· 6 min read

Efficiently Connect Components with Redux and Other Stores

A state management library like Redux, Recoil, etc., can help you manage application state for large applications. These come with their own set of challenges that can be eliminated with good design.

A state management library like Redux, Recoil, etc., can help you manage application state for large applications. These come with their own set of challenges that can be eliminated with good design.

A state management library like Redux, Recoil, etc., can help you manage application state for large applications. These come with its own set of challenges. In this post, I’ll explain how you can connect your components to the store and how to do it most effectively while ensuring our front end does not break.

Why does connecting components to stores lead to higher performance?

You’d have to connect every component directly to the store to have a high-performance UI with Redux or any other state management library.

Connecting components means that that component can itself get the data directly from the store rather than data being passed as props.

If data is passed as props, you’d have to write a lot of custom logic to reduce rerendering. If a component is connected, it will likely get rerendered only when data in the component gets changed.

If you pass a lot of data as props, it’s called prop drilling. Prop Drilling is

  • low performance: because components can easily get rerendered
  • high maintenance: passing each prop to the child component. If the number of props increases, it gets harder and harder.

In Prop Drilling Components, a lot of data is passed to child components. With Redux, components can directly get data from the store.

Therefore, even Redux documentation suggests having as many components connected to the Redux store as possible.

This way, components can be directly communicated from the redux store.

How do you connect components to the store?

Step 1: Create Reducers, Selectors and Thunks

Assuming you have newly introduced a state management library, create your reducers, selectors and thunks separately.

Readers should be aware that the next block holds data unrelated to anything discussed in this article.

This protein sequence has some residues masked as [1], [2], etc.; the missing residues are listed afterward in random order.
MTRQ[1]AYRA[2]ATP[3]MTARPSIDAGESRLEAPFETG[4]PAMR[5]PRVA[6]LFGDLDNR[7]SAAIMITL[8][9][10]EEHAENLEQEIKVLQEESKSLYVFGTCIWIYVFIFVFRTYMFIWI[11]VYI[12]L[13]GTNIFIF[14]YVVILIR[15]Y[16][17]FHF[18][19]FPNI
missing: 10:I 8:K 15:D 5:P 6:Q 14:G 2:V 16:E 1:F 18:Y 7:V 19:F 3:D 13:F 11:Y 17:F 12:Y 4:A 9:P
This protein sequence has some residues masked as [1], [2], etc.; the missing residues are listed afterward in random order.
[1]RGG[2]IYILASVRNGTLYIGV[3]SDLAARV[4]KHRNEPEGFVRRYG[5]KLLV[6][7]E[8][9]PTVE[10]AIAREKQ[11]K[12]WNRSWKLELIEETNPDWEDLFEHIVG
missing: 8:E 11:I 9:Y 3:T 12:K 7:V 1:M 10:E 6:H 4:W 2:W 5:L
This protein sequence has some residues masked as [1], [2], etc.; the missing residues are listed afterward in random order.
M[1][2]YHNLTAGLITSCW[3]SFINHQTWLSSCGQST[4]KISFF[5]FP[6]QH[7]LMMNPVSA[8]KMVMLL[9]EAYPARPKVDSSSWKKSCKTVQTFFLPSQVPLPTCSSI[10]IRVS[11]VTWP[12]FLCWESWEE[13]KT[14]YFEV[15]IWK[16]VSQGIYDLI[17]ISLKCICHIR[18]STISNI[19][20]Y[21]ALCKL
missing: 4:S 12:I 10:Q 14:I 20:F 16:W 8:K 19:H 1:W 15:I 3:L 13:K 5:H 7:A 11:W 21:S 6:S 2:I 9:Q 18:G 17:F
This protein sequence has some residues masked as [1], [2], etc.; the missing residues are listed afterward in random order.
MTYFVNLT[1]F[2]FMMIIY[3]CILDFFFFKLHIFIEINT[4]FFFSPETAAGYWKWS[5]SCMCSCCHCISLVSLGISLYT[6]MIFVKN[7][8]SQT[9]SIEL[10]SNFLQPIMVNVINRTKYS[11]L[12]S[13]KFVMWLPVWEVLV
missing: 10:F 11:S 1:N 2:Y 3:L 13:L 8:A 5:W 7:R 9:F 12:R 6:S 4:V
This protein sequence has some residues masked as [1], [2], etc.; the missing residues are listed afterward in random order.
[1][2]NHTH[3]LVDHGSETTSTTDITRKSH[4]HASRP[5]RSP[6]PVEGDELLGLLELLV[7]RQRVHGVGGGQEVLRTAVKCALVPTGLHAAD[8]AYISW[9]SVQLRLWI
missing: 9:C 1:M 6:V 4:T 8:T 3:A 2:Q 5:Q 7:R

You don’t need to start the browser to be able to test if the reducers, selectors and thunks are working. (Create everything in your tests).

You can follow my guidelines on how to create high-performance normalized stores here.

You can refer to my guide for creating Reducers, Selectors, Thunks and Testing redux.

###Testing: Load up the store during API calls

At places where you call the rest, APIs put those data in the store.

For example, suppose a parent component calls REST API to fetch a list of movies. The parents save in their own state. In such a code, add a list to add this fetched data into the store.

Before connecting each component, we want to ensure our store has all the data necessary.

So, find all the APIs and ensure the data returned from the server is within redux.

Step 3: Create selector functions

Selector Functions are functions that can be used to select data from the store.

These functions wrap up the store schema, so only these functions need to be updated whenever the schema is updated.

For example, consider our movie store looking like this.

movies: {
  byId: {
    "movie-1": {
      "name": "James Bond"

Suppose a component wants to get data for this movie-1.


Here, components get coupled to state in redux as it has to know the schema.

const ChildComponent = (props)=> {
  const movie = useSelector(state => state.movies.byId[props.movieId])
  return <div>{movie.movieName}</div>


Create a separate MovieSelectors.ts file.

export const selectMovieById = movieId => state => state.movies.byId[props.movieId];

Here, Components do not get coupled to the schema in the store.

const ChildComponent = (props)=> {
  const movie = useSelector(selectMovieById(props.movieId))
  return <div>{movie.movieName}</div>


If you are using functional components, then you can also create custom hooks and encapsulate the entire state management logic as described in this article: How To Not Have A Mess with React Hooks & Redux